Casey Deary grew up in Texas riding horses, taking low-cost colts, training them and reselling them, allowing him to grow his training business. He has worked with many notable trainers, including Steve Archer, Clint Haverty, Shawn Flarida and Craig Schmersal, among others.
Deary won the National Reining Horse Association Futurity in 2012 on Americasnextgunmodel, finishing fourth in the event last year, and has made the finals at many major limited-age events. He has earned more than $834,000 in reining competition. He and his wife, Nicole, and their children live in Weatherford, Texas, where he coaches youth and amateur clients to successfully work with their horses, not only in competition, but every time they ride.
Q: How do you recommend selecting a trainer? What questions should I ask and what credentials should be expected?
A: Selecting a trainer to fit your needs will come down to location. The more you get to ride, the better you’re going to be when you get in the pen. Location has got to play a part in the selection process. And you need to pick somebody that can communicate with you the way you understand best.
For instance, I have five assistants that are all fairly good teachers. You have to go test-drive a few trainers. Take some lessons without commitment to see if your personalities match. Obviously we spend a lot of time with each other at horse shows, so it needs to be somebody who has the same morals and ideals so the person does not repulse you the whole time you’re around them!
Make sure the horse and trainer mesh well, too. All horses are different, so though I may not get along with a certain horse, somebody else may get along with it great. Take a lesson or two and if you like the trainer, then consider leaving your horse there for a month and see how they get along.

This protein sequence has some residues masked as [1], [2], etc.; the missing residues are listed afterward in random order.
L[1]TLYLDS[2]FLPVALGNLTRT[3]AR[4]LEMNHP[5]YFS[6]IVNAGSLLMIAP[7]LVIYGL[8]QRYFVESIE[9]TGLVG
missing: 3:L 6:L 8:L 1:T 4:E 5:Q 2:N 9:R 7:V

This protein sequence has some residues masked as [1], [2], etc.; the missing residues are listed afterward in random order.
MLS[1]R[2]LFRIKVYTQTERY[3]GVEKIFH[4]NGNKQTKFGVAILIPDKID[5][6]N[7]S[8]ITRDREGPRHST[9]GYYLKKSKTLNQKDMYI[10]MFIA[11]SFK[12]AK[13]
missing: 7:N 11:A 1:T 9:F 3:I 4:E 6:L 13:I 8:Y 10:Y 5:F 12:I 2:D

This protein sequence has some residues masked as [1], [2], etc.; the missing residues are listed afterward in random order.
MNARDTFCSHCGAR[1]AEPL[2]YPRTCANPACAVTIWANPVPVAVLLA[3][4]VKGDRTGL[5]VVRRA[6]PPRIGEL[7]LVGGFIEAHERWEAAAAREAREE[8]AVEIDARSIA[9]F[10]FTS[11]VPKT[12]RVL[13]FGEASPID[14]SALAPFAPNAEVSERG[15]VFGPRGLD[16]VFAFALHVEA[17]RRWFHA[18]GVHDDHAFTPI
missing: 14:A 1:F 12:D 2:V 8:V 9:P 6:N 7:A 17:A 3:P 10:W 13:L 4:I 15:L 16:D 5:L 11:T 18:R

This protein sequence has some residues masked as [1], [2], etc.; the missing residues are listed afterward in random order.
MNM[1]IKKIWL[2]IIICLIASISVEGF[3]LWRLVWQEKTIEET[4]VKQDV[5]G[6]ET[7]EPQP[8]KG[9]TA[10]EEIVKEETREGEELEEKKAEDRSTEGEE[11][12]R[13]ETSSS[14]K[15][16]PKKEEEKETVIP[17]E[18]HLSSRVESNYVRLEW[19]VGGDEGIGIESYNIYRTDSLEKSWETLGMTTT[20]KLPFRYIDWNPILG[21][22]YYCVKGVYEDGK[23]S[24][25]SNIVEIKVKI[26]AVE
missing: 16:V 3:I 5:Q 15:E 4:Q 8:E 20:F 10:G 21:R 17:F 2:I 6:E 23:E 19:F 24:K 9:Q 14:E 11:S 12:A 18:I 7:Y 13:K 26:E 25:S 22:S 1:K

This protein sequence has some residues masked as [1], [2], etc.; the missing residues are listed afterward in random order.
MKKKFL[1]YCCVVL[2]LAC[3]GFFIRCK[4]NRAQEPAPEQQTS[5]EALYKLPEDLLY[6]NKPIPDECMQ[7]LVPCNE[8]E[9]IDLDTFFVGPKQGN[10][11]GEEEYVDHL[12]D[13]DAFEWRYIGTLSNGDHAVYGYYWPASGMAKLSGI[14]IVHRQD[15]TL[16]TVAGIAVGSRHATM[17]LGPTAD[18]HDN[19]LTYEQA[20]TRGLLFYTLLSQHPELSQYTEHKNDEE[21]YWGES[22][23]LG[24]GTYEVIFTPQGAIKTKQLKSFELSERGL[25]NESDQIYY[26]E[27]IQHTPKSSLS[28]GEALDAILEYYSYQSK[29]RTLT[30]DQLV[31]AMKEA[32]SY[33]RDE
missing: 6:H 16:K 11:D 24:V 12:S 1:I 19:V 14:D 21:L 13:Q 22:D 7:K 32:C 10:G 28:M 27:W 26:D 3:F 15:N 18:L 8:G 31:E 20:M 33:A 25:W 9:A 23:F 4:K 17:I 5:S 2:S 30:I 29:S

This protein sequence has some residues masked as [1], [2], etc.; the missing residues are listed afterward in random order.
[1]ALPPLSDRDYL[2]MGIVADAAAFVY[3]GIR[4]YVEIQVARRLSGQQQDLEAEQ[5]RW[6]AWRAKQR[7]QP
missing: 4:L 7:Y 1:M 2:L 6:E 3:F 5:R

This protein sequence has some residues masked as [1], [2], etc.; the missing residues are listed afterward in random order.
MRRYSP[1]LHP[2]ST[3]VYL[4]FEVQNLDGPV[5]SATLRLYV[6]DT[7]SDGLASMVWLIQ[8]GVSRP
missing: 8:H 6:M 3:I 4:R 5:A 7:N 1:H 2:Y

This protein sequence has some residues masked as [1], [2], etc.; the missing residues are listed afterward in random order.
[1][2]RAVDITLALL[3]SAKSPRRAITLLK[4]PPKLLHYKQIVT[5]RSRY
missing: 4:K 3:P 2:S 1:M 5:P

If you need to change trainers, the correct way is to always approach the trainer you’re currently with and mention the issues you’re having. Communication is the key to keeping all relationships happy. As many people as we have in the horse industry, it really is a small world, and there’s nothing more frustrating for me than to have someone else’s customer call me about their horse. I don’t have a relationship with that person nor do I know their horse.
After they’ve talked with their current trainer, if they think it’s something I could still help with, then that owner or non-pro has done his or her part as far as at least starting the communication process correctly.
I know a lot of people in our industry are horsemen; they’re not “people” people. They may get offended and they may get angry when you tell them you want to switch trainers. But you’re the person paying the bills and you need to make sure you’re getting your needs met. Our job as trainers is to take care of our customers. As long as my customer says, “I don’t feel like this is working the way I really think it should, and why is that?” it gives me an opportunity to say, “Well, this is what your horse is doing, or this is where I think you need work.”
A lot of times what your coach may be saying to you may not be for the reasons you think, since some trainers don’t communicate as well as they ought to. They may say, “Go trot your horse for 20 minutes,” when what they mean to say is, “I’m having you long-trot your horse for 20 minutes a day because your legs need to be stronger.” Keeping the communication open is crucial. I’d love to say as horse trainers it’s our responsibility to make sure we’re asking the questions that need to be asked, but I can guarantee most of the time that’s not the case.
I also believe a show record is important when picking a professional. I think it’s very hard to teach someone something that you don’t really understand. That doesn’t mean someone has to have won $100,000. It means that you need someone that has a very firm grasp on the association’s rulebook and on what the judge is looking for. You may have only won $2,000, but you have your National Reining Horse Association card and you understand all aspects of the rulebook.
A lot of what we see now are young, talented kids that can ride, but they don’t know all the penalties and they don’t know how to best show to multiple judges.